When We Were Friends


We are the type of busy that affords long afternoons taking personality quizzes. Veronica scoots her laptop across the table towards me. The screen reads, What is your true color aura?

It’s the year of fast friends and pretending we have been inseparable our whole lives. The girls at our Wednesday table, now our regular crowd, answer questions between untouched trays of food. Our books are neglected in our bags.

What month were you born in?

What can you never leave home without?

What is your choice of music?

The quiz reveals long gratifying paragraphs dissecting the many facets of a human personality. We discuss each revelation in detail, nodding when something is especially on point with our perceptions. We have an ambitious green, a stubborn white, a wise purple, and two cheerful yellows. Veronica is red, our queen bee, ever spontaneous and daring. I hold tightly to my prescribed aura, pink, meaning quirky and expressive. Veronica chokes on a laugh when reading, Pinks and reds are like twins, but in the end it was just for fun. I bookmark the color aura quiz on my computer because I reference it so many times.

We live in dorms. We write Taylor Swift lyrics on colored construction paper and tape them to the walls. We have affirmation circles and hug each other when we cry. We break into each other’s Facebook accounts and post pictures of scary-looking cats with captions like, Today I brought darling Cutesy into the world. We get mono and sinus infections. We run in the halls even though the floor below complains of thundering footsteps. We don’t start our homework until after 10 p.m. I am in love with these girls, have never experienced friendship like this—certainly not in high school, perhaps for a moment in junior high. I agree with everything Veronica says, and she says a lot. Our periods sync up. We start a group text.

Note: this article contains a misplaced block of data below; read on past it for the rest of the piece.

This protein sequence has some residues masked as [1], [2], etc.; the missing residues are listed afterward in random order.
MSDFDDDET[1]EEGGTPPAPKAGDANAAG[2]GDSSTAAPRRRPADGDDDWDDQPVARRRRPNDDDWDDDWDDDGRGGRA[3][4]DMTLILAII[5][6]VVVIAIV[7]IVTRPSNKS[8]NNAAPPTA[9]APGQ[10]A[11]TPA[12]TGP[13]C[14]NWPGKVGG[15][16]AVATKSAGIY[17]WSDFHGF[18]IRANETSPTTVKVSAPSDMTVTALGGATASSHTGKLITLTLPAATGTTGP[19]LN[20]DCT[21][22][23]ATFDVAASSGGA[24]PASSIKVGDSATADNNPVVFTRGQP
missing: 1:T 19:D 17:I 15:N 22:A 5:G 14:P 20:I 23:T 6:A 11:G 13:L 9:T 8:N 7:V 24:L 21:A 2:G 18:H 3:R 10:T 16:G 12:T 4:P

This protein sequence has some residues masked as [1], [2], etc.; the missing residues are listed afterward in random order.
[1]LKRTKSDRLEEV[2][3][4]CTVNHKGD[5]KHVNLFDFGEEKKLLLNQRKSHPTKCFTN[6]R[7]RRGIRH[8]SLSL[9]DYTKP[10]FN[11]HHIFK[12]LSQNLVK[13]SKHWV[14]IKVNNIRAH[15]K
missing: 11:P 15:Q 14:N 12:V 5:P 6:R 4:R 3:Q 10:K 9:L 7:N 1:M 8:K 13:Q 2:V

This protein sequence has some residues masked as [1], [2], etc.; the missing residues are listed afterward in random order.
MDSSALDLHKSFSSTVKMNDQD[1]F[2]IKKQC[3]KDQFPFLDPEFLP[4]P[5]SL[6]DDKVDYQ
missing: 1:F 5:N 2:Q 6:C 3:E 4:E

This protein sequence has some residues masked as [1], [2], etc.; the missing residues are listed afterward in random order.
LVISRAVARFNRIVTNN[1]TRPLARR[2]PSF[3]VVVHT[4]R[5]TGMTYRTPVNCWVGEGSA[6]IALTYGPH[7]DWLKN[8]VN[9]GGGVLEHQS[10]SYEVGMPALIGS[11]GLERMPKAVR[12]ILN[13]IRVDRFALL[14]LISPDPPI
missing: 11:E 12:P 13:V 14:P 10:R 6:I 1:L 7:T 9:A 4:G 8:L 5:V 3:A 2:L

We live in different apartments on opposite sides of the street. We have sleepovers on Thursdays and watch too much reality TV. We sweet-talk male baristas into making us free smoothies, but when the manager catches on, we are so embarrassed we never go back. Two or three of us sleep on a futon pad dragged across the floor of the bedroom Veronica and Stacy share while they sleep on their bunks. We stay up late, discussing large scale global issues or just repeating quotes from movies.